3. Thanks for COTD :)

    Sainz had a good race and indeed weekend up until then, which I guess is some of the reason he was so upset by the penalty taking him entirely out of the points.

    I am a bit more sympathetic to him losing so many places because of the grid reset – and seeming to get a penalty for a bit of racing that FIA later decided ‘didn’t actually happen’. But it’s a weird one. If Alonso had taken damage after being spun into the wall and been unable to restart back in third, would Sainz really be able to say it was the ‘most unfair penalty ever’?

    Saying that, Ferrari may get it overturned given that FIA have now made a precedent of finding themselves wrong for not being consistent compared to past precedents (see under Aston Martin appeals).

    1. @david-br I doubt Ferrari gets the penalty overturned, as no precedents in favor really exist like in the Aston Martin appeal case.

      1. @jerejj I think Sainz was insisting that the stewards should have decided after talking to him after the race (as a ‘precedent’ with other drivers). But I don’t see what he could really say to change their decisions, it was pretty straight forward, plus I’m more in favour of them deciding quickly rather than altering race results after.

    2. I do think however that Gasly deserved a penalty for rejoining the track in an unsafe manner though @david-br, if indeed penalties should be given for a race start that was annulled later and only served to mess up things even more!

      1. @bascb It was definitely Gasly’s fault, I felt, but since they’re on the same team, I assumed they let it go unpenalized (as they have in the past with incidents involving drivers from the same team who take each other out0. Plus it did seem like Gasly was distracted more than anything else, not trying to close off space deliberately.

  4. Or SC to be safer, but Tost is wholly right that red-flagging so close to the end had more downsides than upsides or rather only downsides that were easily avoidable by not bothering with race suspension anymore & one of those is an unnecessarily lengthy race by winner’s overall time alongside the more obvious crash damages.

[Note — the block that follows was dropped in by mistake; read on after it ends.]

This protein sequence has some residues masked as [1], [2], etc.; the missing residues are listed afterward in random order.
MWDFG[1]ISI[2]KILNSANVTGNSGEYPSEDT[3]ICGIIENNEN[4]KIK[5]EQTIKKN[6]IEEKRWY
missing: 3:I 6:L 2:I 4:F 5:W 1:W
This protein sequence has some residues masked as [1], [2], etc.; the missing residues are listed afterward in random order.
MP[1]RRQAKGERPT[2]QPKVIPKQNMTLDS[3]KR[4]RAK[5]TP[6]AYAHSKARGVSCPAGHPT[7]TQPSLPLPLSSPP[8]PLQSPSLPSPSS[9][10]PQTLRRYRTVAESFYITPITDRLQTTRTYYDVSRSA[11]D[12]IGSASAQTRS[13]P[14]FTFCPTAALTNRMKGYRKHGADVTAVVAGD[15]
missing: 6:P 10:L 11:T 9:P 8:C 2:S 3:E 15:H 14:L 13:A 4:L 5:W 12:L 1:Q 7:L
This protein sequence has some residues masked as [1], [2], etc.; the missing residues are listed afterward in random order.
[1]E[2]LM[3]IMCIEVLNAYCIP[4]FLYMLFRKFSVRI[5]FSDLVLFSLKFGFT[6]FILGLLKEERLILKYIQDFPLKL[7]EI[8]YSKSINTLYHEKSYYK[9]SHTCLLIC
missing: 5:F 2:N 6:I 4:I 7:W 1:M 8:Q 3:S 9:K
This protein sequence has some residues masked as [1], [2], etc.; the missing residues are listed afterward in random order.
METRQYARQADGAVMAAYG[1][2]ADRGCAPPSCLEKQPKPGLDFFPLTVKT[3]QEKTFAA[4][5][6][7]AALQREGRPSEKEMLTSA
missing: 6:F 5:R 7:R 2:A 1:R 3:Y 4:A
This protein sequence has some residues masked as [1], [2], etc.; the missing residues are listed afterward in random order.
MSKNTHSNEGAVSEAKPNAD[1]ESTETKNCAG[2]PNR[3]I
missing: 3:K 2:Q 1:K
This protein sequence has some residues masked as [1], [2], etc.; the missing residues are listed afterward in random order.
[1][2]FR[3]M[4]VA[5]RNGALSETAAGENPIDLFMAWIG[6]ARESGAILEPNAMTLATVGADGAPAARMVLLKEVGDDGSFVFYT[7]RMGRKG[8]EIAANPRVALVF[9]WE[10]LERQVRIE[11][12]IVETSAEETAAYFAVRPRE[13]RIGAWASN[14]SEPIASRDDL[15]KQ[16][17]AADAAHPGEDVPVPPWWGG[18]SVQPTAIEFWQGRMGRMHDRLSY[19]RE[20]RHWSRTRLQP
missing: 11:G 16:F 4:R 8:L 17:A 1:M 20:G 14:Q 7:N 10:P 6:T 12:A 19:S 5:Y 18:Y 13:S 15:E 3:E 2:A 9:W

What was the throwing at fence about? More like what would happen in ice hockey or football (the actual football).

    COTD couldn’t be more spot-on, especially in the second paragraph.

    1. Still bigging-up COTD posts 🤢

    2. I’m not convinced it would have been safe to lead the cars around through that debris… I’m not even convinced it would have been safe for the safety car. The track was a mess!

      It was anticlimactic, but I believe they handled the last lap correctly here. They couldn’t safely run behind the safety car, so a red flag was shown, and they couldn’t just call the race over because they rules don’t allow it, so they ran a lap behind the safety car to do so. They followed the rules and this was the result.

      Maybe some tweaks should be made to the rules and procedures, but the officials couldn’t really do anything else within the rules, and I don’t think anyone wants another “I know the rules but I’m going to completely ignore them to make a more exciting finish” situation…

  5. Just thinking that if they’d had the stewards/race director from Melbourne at the 2021 Abu Dhabi race then we’d have had about 10 red flags and Hamilton would be an 8 time champion.

    1. @frood19 10, how? That race only had one incident that could’ve led to red-flagging under a different mindset.

      1. @jerejj I’m just being facetious – but it’s crazy how differently things could play out with such “variety” in decision making.

  6. Vettel already explained his state of mind. At the moment he’s enjoying his time with family. Traveling with a camper and so. Still interested in what’s going on as a spectator. Doesn’t rule out the possibility that in six months he will be desperate to drive again. I think that’s normal and realistic point of view.

    1. @Jogo Yes, but regarding his decision, he’s more like Rosberg than Alonso or Schumi, i.e., firm that his full-time racing days in F1 are over.

  7. Lets adress the elephant in the room while calling a spade a spade… The simple truth is that the white powers that be did not want the 1st black f1 driver / black champion to smash the records of Michael Schumacher. That would in their eyes reduce the perceived auspiciousness and the greatness of the legacy and standing of F1. Reason being how can the 1st black f1 racer just smash everything out the park. Surely there should be atleast 1000 black F1drivers…. To at least make the sport look abit difficult and challenging at the very least to non white drivers and audiences.